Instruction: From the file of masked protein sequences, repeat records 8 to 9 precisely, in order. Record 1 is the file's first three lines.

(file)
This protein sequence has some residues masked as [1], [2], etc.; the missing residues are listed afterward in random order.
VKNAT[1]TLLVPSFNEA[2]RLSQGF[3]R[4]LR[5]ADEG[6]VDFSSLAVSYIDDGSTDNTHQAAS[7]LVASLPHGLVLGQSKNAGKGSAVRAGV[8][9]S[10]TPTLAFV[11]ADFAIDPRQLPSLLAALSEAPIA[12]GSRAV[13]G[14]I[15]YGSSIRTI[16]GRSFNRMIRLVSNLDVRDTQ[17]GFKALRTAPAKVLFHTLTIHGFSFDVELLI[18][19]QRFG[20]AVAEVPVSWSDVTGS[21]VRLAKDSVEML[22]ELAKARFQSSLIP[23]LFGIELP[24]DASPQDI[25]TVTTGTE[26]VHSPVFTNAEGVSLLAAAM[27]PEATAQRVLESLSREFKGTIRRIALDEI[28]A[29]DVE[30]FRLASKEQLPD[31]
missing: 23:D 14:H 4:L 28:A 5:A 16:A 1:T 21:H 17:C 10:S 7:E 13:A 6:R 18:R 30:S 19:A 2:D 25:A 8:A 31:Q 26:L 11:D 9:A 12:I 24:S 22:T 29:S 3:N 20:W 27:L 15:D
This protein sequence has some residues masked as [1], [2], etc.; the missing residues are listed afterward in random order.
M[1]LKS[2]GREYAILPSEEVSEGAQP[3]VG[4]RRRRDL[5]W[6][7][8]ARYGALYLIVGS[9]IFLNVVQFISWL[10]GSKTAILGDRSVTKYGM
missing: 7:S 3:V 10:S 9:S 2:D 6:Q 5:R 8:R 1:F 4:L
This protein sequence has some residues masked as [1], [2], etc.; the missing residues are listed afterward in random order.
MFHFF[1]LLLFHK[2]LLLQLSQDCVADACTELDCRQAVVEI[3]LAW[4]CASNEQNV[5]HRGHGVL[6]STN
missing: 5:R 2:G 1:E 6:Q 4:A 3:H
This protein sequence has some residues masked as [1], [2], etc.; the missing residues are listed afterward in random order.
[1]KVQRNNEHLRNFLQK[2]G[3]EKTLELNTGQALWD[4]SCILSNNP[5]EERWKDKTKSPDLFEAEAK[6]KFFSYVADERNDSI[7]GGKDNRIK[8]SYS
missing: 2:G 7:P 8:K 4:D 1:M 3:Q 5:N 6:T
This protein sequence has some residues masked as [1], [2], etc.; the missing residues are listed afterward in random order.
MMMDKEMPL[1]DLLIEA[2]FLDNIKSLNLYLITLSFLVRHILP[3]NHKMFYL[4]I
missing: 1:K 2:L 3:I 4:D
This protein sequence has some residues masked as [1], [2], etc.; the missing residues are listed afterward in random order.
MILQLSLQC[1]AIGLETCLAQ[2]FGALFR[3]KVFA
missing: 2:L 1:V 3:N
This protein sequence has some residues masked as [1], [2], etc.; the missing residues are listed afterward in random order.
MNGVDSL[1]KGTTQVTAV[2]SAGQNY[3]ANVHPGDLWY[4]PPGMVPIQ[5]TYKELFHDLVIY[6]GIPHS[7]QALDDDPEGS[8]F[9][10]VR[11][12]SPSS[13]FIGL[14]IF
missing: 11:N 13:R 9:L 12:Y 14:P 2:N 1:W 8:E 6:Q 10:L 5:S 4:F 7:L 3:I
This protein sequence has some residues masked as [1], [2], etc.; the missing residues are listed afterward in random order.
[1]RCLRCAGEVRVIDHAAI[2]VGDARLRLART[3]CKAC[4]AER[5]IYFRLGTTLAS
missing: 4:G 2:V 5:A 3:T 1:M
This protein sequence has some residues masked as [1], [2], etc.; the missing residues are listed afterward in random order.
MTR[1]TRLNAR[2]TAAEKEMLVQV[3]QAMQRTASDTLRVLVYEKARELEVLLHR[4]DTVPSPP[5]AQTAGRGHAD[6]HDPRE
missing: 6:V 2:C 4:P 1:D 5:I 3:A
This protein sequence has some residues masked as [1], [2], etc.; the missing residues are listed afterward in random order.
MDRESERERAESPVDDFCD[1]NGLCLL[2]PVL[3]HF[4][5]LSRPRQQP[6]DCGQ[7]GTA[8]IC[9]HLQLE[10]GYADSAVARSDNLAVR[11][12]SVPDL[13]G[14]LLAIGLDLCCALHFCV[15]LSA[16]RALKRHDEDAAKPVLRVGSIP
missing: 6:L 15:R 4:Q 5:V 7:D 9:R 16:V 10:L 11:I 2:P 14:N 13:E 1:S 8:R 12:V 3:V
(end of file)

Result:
This protein sequence has some residues masked as [1], [2], etc.; the missing residues are listed afterward in random order.
[1]RCLRCAGEVRVIDHAAI[2]VGDARLRLART[3]CKAC[4]AER[5]IYFRLGTTLAS
missing: 4:G 2:V 5:A 3:T 1:M
This protein sequence has some residues masked as [1], [2], etc.; the missing residues are listed afterward in random order.
MTR[1]TRLNAR[2]TAAEKEMLVQV[3]QAMQRTASDTLRVLVYEKARELEVLLHR[4]DTVPSPP[5]AQTAGRGHAD[6]HDPRE
missing: 6:V 2:C 4:P 1:D 5:I 3:A